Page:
Monday, November 28, 2016

Treasure Legends: The Tomb of Alexander the Great

By the time he was thirty two, Alexander the Great had conquered almost all of the then known world and given history a new direction.  In 334 B.C., at the age of twenty two, Alexander crossed from Greece into Asia Minor at the head of an army of 35,000.  He defeated the Persian king Darius at Isus and then turned south toward Egypt.  In 332 B.C. he conquered Egypt.        

The Pharaoh Amasis had built a temple in Siwa in the western desert to the god Amun.  The temple's oracle became renowned throughout the ancient world.  Alexander went to Siwa to see the oracle and was declared divine, the son of Amun.  The oracle told him that he would conquer the world.  Alexander went on to fulfill most of the prophecy, taking the Greek army all the way to India before turning back to regroup and recruit a new army.  At this point the conqueror died under mysterious conditions. 

Rivalries immediately broke out among Alexander's generals and his body became a prize and source of dispute.  Where should he be buried?  Macedonia, the land of his birth; the great Egyptian city of Alexandria which he founded; or Siwa, where he was declared divine and given his worldly mission?       

Preparations for the funeral were magnificent.  The coffin was of beaten gold, the body within was mummified and embedded in precious spices.  Over the coffin was spread a pall of gold-embroidered purple, and above this a golden temple was built.  Gold columns supported a shimmering roof of gold, set with jewels.  The great edifice was drawn by sixty four mules each wearing a gilded crown and a collar set with gems.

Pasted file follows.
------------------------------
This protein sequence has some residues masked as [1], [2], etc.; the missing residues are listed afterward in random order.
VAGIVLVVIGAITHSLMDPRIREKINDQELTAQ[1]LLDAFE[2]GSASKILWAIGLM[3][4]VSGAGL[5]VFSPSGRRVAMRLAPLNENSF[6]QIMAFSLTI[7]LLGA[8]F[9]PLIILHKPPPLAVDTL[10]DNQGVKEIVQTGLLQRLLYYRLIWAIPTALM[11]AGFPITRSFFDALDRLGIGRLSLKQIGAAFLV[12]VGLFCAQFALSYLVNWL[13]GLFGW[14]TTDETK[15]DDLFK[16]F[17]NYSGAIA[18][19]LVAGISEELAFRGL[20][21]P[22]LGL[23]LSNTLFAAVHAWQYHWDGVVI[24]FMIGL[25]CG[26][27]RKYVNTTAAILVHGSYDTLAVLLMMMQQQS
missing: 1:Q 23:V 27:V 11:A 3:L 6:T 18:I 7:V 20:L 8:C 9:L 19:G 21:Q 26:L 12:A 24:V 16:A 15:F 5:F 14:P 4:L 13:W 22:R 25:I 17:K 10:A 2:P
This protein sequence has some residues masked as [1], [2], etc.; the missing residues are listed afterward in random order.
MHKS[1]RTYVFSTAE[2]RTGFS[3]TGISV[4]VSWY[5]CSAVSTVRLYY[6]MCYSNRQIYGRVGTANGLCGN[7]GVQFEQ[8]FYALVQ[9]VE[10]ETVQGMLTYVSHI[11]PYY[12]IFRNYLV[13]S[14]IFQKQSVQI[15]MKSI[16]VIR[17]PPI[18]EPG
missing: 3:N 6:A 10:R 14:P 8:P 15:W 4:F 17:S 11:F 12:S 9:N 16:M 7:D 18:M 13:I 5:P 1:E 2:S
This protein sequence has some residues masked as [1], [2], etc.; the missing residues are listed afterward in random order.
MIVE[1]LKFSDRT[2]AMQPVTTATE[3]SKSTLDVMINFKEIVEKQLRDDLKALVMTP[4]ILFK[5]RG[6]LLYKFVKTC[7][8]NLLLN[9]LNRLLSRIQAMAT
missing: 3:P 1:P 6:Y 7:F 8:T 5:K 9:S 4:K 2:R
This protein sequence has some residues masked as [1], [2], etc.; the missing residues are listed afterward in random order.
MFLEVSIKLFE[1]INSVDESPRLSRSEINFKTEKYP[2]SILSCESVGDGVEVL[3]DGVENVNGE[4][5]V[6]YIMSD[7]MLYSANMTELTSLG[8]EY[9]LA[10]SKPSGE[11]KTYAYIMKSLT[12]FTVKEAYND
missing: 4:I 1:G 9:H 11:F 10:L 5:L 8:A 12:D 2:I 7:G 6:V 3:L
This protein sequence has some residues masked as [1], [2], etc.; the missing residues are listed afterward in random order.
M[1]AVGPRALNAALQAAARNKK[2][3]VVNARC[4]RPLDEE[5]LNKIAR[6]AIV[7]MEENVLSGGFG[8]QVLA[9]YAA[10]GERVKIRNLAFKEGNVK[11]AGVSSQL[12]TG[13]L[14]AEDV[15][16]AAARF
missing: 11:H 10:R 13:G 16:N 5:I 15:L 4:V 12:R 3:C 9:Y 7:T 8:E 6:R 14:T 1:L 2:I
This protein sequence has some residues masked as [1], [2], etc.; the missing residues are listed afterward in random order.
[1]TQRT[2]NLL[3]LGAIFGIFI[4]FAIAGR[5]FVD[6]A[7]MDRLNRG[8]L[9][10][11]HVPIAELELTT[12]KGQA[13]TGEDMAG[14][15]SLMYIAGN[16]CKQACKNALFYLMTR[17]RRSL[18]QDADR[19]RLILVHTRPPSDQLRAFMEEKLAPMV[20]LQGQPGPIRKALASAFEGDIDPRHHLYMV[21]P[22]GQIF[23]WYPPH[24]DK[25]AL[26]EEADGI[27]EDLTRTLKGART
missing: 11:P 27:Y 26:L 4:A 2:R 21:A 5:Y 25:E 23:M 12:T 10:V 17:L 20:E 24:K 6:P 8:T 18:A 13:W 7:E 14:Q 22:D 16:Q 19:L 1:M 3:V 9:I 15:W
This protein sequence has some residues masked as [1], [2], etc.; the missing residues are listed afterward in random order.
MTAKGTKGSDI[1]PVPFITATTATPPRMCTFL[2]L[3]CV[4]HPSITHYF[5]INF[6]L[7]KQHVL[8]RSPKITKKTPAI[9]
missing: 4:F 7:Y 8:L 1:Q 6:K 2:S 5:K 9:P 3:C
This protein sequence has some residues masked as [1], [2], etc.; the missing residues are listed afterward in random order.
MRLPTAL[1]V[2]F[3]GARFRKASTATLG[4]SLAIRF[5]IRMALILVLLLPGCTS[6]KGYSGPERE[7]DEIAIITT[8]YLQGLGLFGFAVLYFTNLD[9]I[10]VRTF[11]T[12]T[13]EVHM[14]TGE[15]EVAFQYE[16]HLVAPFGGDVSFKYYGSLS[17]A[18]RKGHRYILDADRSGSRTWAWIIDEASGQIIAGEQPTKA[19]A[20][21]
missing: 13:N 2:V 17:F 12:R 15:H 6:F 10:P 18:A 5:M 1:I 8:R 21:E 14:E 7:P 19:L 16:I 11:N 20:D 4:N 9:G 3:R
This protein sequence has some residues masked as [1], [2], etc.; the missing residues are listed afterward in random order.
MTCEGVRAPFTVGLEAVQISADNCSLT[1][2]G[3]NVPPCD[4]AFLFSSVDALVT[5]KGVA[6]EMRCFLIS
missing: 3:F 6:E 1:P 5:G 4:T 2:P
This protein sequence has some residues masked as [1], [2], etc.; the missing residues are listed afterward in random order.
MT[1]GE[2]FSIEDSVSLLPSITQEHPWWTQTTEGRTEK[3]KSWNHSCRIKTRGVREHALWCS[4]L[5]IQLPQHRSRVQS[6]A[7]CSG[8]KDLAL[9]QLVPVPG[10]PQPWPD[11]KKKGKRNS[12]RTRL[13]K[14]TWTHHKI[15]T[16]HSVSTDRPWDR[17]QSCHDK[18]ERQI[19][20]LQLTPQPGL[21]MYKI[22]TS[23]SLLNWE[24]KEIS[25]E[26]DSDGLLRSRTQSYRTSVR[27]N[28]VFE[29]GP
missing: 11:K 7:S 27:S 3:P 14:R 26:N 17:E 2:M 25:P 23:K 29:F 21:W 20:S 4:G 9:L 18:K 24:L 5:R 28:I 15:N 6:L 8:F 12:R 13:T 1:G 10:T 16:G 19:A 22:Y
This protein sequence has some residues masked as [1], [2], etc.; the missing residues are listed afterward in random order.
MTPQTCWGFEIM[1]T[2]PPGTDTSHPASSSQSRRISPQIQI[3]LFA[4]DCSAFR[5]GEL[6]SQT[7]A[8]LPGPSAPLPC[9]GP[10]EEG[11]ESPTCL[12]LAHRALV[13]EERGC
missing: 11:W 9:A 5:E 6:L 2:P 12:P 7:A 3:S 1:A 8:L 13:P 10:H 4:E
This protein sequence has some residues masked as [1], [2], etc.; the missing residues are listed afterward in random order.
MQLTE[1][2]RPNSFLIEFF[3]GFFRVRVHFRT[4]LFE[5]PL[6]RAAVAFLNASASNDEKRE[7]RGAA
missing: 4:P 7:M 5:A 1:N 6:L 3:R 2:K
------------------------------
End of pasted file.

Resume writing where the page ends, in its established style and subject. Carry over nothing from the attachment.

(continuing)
Most historians, citing ancient Greek and Roman writers, believe Alexander was buried in a great marble sarcophagus in the Mediterranean port city he founded--Alexandria.  The Roman Emperor Augustus supposedly gazed upon the body three hundred years after Alexander's death.  Recently, the archaeological world has been rocked by a new theory regarding the last resting place of the great conqueror.      

The body of Alexander the Great may rest at the lonely oasis of Siwa.  An hour's drive from the Libyan border, the supposed tomb sits atop a desolate hill, a crumbling heap seen only by village farmers.  In 1995, a Greek archaeological team claimed to have found three crumbling stone tablets.  One of the tablets bears an inscription believed to have been written by Alexander's general Ptolemy, describing how he secretly brought the dead king to Siwa, "For the sake of the honorable Alexander, I present these sacrifices according to the orders of the god, (and) carried the corpse here...."  The second tablet says the shrine was built for Alexander.  The third tablet mentions some 30,000 soldiers who were appointed to guard the Siwa tomb.     

Alexander's tomb in Alexandria is thought to have been looted and destroyed sometime during the third century A.D..  The finds in the western desert bring in an element of mystery.  It is known that Alexander himself wished to be buried at Siwa and that alternate sites were considered only because of the political rivalries of Alexander's generals.  Ptolemy, one of Alexander's most loyal and beloved generals, may have built two tombs for Alexander, one in Siwa and another in Alexandria.  Is it possible that the mummy on display in Alexandria was not the real Alexander?   

Etched on tablet one of the Siwa find, Ptolemy supposedly writes, (in a very rough translation) "It was me who was caring  about his secrets, and who was carrying out his wishes.  And I was honest to him and to all people, and as I am the last one still alive I hereby state that I have done all the above for his sake."     

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